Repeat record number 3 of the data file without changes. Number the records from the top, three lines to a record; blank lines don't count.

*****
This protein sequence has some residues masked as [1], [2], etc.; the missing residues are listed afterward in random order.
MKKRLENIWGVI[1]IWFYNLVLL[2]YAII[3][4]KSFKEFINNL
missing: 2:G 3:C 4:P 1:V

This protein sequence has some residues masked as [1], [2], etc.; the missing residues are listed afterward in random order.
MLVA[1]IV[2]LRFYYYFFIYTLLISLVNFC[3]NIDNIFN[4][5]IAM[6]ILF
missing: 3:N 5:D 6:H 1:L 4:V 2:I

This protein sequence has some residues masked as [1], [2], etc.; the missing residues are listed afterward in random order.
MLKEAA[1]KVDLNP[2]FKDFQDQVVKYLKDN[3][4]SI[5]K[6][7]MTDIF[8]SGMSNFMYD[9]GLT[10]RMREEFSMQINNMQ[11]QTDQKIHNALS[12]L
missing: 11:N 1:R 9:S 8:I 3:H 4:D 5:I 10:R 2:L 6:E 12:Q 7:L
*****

This protein sequence has some residues masked as [1], [2], etc.; the missing residues are listed afterward in random order.
MLKEAA[1]KVDLNP[2]FKDFQDQVVKYLKDN[3][4]SI[5]K[6][7]MTDIF[8]SGMSNFMYD[9]GLT[10]RMREEFSMQINNMQ[11]QTDQKIHNALS[12]L
missing: 11:N 1:R 9:S 8:I 3:H 4:D 5:I 10:R 2:L 6:E 12:Q 7:L